In tax conscience California, a split in attitude: the granddaddy of taxpayer protections looks safe while a threatened new gas tax increase might feel the same way according to the latest Public Policy Institute of California (PPIC) poll.

Proposition 13, the nearly 40 year-old taxpayer shield, is being threatened with a proposal to split property into two categories and raise taxes on commercial property while leaving the tax policy on residences in tact. The plan often referred to a split roll could not muster 50% approval in the PPIC poll. Only 46% of likely voters agreed with the idea, 43% opposed. PPIC noted that the 46% number was the lowest the split roll idea garnered since the institute began polling the question in 2012.

The Prop 13 question was simple. It asked voters if commercial property should be assessed at its current value. There were no questions to push voters either way such as: if passed the measure will increase school funding OR increased business taxes means jobs lost. Such arguments would find their way during a campaign but did not appear in the poll.

Most political observers argue a ballot measure should top 60% before opposition campaigns cut down the margin before an election. The 46% for a split roll falls far short of that standard.

As does the support from likely voters to repeal the gas tax passed by the legislature last year. Without mentioning the size of the tax increase in the question, voters were asked if they supported repeal of the recently passed gas tax. 47% said Yes; 48% said no.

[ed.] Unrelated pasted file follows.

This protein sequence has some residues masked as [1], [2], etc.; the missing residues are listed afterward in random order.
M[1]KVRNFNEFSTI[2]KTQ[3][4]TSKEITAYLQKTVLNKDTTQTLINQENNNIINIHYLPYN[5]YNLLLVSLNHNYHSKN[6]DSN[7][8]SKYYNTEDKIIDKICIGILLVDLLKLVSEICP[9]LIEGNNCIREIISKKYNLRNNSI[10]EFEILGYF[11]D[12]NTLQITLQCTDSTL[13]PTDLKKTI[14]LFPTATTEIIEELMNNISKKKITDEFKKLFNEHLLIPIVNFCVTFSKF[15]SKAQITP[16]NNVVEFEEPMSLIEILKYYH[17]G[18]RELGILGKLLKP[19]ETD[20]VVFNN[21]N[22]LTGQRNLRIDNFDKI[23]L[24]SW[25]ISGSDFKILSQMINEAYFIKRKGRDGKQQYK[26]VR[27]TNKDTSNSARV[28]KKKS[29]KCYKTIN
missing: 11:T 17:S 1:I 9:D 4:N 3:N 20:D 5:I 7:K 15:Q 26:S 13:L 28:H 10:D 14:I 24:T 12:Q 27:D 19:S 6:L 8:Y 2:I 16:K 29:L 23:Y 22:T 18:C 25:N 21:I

More obstacles for a repeal effort can be found in the question PPIC asked about the state budget related to transportation. The question explained that $4.6 billion from the newly passed gas tax and vehicle fee would go to fix roads, highways, bridges, rail and public transit. A large majority at 70% liked this idea while 26% opposed.

While campaigns are built to counter the simple idea put forth in the question, you are sure to see ads against the repeal listing specific projects that would benefit from the spending.

In addition, if former Los Angeles Mayor Antonio Villaraigosa makes the general election in November, his presence on the ballot may help push back against the repeal. The PPIC poll showed strong support for Villaraigosa among Latino voters and also revealed that Latinos are less likely to favor the repeal than other ethnic groups. (More on the governor’s race tomorrow.)

While we are just in the early stages of the 2018 election cycle, the response of likely voters to these two potential high profile ballot measures indicates proponents have a lot of work to do. The early numbers could affect fundraising efforts in support of these measures—if and when they make the ballot.